• I recommend wood burning pens that let you adjust the heat. I’d avoid ones that have only one setting. However, once I do find my setting, I put tape over the adjuster so that it doesn’t move when I’m burning.


STEP 12 : The final step is to make it a pin. E-6000 is probably the most popular jewelry and accessories’ glue. Take your glue and put it on the back of the pin. Make sure the pin works first. Then, making sure your pin is in the position you’d like it, push the pin on with the glue. I smudge it around a bit because no one’s looking at the back and we want to make sure it’s nice and secure. Let it dry and voila, a brooch!

Like I mentioned, I’ve done a lot of these. That’s because I started an Etsy shop a while back dedicated to ‘geeky’ wood burned pins. I only kept it open for four months but either way it was a blast filling orders. Below are just some of the ones I made from Dexter to How I Met Your Mother quotes.


Whew. That was a lot of steps. Even with all of those steps, do not be intimated. Anyone can wood burn. There are masters of this craft doing some really neat things. Give them a look up, but if you want something simple to share with the world, go for it!

And here are one of the pins in action. ^__^


Some other uses for a pin/brooch are on bags, on a hat, tie, to hold together a scarf (instead of a knot) and darn near anywhere else you’d like!


Handcrafted How To :: Postcard Pendants


I’ve recently become a lover of old postcards. Ever since I found this little corner of history in an antique mall in Austin, I fell in love. I’d just sit down and flip through thousands of postcards, as hours passed me by. It’s not about the thing, the postcards themselves. It’s about the stories they tell. They inspire. They bring back. They give us a glimpse into the past and what life was like ‘back when.’ My favorites are postcards of painted places. And so I’m going to share a tutorial with you for making postcard pendants. Maybe you have a favorite place, a dream destination. With this tutorial, you’ll be able to wear that place around your neck as constant inspiration for dreaming big.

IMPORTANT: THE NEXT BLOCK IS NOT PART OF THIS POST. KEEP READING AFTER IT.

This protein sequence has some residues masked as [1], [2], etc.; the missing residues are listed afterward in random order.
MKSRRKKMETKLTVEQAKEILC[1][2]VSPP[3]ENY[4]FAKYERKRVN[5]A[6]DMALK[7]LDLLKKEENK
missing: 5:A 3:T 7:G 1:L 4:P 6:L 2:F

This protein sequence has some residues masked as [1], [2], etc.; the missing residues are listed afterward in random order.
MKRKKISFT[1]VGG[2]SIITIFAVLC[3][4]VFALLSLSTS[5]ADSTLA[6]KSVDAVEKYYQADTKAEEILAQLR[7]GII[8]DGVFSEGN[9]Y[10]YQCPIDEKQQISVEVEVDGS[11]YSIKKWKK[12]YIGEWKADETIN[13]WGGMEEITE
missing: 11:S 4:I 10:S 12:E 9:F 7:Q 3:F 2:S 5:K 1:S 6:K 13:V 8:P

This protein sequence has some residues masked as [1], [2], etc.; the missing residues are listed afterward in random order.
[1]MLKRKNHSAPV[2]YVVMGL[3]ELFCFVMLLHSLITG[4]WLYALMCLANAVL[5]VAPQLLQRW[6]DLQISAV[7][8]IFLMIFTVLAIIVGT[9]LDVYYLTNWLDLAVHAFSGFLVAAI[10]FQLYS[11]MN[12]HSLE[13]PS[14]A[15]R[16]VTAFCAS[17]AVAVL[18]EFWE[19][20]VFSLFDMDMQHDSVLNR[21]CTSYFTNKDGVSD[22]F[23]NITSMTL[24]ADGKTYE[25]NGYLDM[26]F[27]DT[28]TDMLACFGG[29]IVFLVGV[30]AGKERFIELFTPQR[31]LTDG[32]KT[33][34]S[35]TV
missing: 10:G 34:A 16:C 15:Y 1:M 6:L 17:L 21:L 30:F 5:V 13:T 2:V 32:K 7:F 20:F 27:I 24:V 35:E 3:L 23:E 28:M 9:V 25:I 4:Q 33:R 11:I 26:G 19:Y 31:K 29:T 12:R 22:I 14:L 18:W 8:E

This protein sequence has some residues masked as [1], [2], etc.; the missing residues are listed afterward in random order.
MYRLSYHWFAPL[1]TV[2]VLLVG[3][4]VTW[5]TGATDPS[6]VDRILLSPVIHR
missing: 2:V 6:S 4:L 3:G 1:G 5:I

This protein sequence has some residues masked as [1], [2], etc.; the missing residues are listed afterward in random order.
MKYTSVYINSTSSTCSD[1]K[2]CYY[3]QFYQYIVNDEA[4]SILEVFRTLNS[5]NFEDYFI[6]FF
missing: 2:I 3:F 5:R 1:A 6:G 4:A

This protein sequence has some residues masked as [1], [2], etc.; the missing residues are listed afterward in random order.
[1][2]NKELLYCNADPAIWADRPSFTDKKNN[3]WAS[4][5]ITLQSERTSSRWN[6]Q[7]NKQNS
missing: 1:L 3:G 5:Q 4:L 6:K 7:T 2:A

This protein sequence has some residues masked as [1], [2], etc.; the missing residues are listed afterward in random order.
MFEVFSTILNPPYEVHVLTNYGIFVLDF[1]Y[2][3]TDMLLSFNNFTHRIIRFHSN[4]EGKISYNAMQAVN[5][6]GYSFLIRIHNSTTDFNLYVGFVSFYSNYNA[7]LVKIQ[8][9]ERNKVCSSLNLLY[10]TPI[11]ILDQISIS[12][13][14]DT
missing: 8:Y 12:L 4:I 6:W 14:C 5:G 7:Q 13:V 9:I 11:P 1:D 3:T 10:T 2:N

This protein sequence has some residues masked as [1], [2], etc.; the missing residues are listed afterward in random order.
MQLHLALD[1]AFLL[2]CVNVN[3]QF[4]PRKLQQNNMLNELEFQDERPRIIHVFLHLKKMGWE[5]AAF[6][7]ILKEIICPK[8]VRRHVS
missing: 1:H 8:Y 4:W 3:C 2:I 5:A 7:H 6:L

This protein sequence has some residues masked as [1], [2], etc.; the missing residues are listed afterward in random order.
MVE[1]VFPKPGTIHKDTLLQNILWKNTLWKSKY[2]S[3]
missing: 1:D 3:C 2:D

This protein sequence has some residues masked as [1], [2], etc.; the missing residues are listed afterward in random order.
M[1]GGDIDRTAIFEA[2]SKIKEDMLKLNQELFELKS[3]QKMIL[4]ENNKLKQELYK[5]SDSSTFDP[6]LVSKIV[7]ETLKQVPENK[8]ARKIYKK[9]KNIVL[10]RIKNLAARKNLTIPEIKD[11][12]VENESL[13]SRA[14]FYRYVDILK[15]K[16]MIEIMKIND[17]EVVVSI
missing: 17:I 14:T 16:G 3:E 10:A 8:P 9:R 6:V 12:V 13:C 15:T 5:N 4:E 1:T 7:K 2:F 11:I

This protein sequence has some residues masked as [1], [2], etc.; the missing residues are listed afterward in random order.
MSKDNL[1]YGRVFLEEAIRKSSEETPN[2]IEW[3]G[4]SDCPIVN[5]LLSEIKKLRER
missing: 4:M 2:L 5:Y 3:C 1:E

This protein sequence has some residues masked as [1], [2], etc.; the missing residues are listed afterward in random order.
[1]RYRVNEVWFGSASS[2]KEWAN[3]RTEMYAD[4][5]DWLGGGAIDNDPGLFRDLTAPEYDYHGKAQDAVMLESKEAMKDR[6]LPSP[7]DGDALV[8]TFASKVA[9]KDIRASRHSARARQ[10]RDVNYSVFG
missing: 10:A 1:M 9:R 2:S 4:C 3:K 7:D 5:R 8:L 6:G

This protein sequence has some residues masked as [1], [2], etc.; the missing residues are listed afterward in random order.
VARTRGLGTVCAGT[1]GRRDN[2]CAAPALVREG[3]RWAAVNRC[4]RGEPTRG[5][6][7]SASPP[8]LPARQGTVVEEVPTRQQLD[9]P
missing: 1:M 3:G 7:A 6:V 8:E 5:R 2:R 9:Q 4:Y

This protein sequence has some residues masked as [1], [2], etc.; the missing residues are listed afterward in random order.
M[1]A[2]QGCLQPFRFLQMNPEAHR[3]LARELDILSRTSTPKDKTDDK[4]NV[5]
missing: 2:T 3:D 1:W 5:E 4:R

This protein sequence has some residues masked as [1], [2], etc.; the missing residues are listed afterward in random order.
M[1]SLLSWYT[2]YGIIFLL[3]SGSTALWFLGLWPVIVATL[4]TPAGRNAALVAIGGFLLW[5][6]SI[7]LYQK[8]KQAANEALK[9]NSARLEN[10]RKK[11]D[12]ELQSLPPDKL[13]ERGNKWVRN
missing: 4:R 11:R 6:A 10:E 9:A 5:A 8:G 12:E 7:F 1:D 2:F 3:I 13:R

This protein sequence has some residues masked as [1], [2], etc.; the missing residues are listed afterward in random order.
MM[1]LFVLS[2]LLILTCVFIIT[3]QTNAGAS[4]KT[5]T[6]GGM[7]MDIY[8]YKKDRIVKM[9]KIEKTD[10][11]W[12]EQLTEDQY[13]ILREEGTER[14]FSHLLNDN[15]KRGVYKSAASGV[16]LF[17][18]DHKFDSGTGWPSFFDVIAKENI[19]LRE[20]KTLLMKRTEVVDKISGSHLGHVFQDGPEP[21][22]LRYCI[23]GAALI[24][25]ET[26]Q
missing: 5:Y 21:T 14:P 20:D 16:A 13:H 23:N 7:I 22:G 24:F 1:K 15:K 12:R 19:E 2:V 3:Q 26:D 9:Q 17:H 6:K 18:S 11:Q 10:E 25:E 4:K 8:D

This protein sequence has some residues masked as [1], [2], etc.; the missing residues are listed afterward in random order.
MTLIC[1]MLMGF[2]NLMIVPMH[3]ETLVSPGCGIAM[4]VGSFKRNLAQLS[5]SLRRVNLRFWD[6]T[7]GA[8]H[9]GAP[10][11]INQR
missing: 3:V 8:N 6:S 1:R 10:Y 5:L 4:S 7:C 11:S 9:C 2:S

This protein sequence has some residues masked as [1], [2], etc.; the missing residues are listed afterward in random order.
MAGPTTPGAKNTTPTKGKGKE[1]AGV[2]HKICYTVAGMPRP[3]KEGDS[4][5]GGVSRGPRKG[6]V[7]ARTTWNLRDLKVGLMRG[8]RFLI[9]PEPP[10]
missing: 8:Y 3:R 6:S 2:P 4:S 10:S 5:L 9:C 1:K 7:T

Hammer │ Chisel │Mod Podge – Dimensional Magic │Postcards│Scissors│Necklace Supplies │An old pendant (either earrings or a necklace pendant will work – preferably used, so as to upcycle and make use of what is already available) │A pin


STEP 1 : Peruse through and pick out your favorite postcards.

STEP 2 : Find an old pendant. It can be in the form of earrings (which are great because then you can make two necklaces) or a necklace. I found these at a local thrift shop. The best places are thrift shops, garage sales, estate sales and Craigslist. As with all of my tutorials, everything is as repurposed as possible.

STEP 3 : Use your chisel and hammer and gut out the inside. Just make sure it’s as flat as possible. You’re not always going to be able to get all of it out though, and that’s okay.


STEP 4 : Pick out a spot that you want to use in your post card for the pendant. Here is a trick (which I didn’t include in the supplies because it’s optional) – create a stencil for the shape you need. I found an old plastic bottle and cut my needed shape out of it. Clear is best because then you can be sure what you are cutting out is what you want.


STEP 5 : Cut out your piece and put it in the pendant. If it’s nice and snug, then it may be fine. But just in case, use some glue to get it in. Otherwise it will rise and bubble when you add in the mod podge.


STEP 6 : Take your dimensional mod podge and slowly fill the pendent, covering the image completely. Use the pin if you get any bubbles. Your finger will also suffice. It will be very fuzzy at first. Let it sit for 3 hours and you will have a clear postcard pendent, turning the discarded into the cherished.

For the curious:  The other postcard I used is an old car driving down Big Foot Pass in South Dakota.

What place would you choose for a postcard pendant?


Also, after a lot of thinking and messing around with my shop website, I’ve decided to hold off on the shop for a few reasons. Mostly, I’ve had an idea for a different shop for a long time that I’m super stoked about and I’ve decided to focus on that idea. So I’ll share that once it comes to fruition. In the meantime, I’m going to share what I hope are original and helpful tutorials. If you see what you like, I’m willing to sell them and will only charge for the cost of the items and shipping, so as to cover my costs.